Please note: this project is inactive since early 2006

2.3.4 Relationship

A relation is attached to an entity, and describes how an entity is related to another one.

Two kinds of relationships can be defined: simple and flattened relationship. However flattened relationshipsare not supported/tested yet.

Simple relationships join their (source) entity to a destination entity.

A relation may have the following properties:

the name of the relationship, unique within the entity.

this specifies how the object should react when it is deleted. Four options are possible options: NULLIFY, DELETE_DENY, DELETE_CASCADE and DELETE_NOACTION. We will use the model AuthorBooks defined in section 2.1.1, with entities Writer and Books, to highlight the differences between those 4 values:

This will be enforced when an object is inserted/updated or when it is deleted. See sections 4.4 and 4.6 for further details.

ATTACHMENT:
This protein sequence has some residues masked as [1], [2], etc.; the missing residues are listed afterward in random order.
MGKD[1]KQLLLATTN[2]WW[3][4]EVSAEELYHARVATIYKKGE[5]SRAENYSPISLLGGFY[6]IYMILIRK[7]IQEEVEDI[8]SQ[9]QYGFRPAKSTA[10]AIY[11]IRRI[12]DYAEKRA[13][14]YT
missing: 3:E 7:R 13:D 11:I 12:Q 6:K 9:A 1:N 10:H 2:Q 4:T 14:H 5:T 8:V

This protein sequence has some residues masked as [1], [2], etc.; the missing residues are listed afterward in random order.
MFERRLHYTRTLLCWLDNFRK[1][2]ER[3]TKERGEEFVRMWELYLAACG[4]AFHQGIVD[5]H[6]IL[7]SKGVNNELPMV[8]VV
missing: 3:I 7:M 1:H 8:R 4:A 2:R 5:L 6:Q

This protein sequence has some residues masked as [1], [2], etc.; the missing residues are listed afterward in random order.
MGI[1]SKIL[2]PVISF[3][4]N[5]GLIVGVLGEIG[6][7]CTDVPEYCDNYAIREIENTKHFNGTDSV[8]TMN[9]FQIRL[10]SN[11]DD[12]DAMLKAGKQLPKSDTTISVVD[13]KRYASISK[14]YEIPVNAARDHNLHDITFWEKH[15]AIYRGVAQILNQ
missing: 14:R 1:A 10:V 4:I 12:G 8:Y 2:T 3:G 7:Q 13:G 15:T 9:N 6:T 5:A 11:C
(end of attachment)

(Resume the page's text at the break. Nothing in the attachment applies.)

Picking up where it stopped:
tells whether the Relationship's key (i.e. its name, for example: toBooks) is part of the class' API. It should be set in most cases.

multiplicityLowerBound, multiplicityUpperBound:
the multiplicty lower bound of a relationship defines the minimum number of objects that should be in relation. If the lower bound is zero, none are required: this is an optional relationship; if the lower bound is one or more, this is a mandatory relationship.

The multiplicity upper bound defines the maximum allowed number of objects in relations. It can be any positive number, given that it is always greater or equal than the lower bound. As a special exception, values -1 (minus one) or '*' serve to indicate an unconstrained upper bound.

The exact definition of to-one and to-many relationships (see 2.2) are then: to-one relationship: multiplicityUpperBound<=1, to-many relationship: multiplicityUpperBound>1.

designates the name of the destination entity.

the join's sematic can be either:

same as for Attributes, above.

a comment, for maintainers of the model.

The full definition of a relationship implies that it defines at least one join. However, this will not appear in PyModels, just in xml models. It's not really part of Entity-Relationship Modelling, it is just a mean to identify the correspondance between primary and foreign keys that defines a relationship. For this reasons, we will wait until section 2.5.5 to define them.

See also:

Comments are welcome: Sebastien Bigaret / Modeling Home Page
Hosted Logo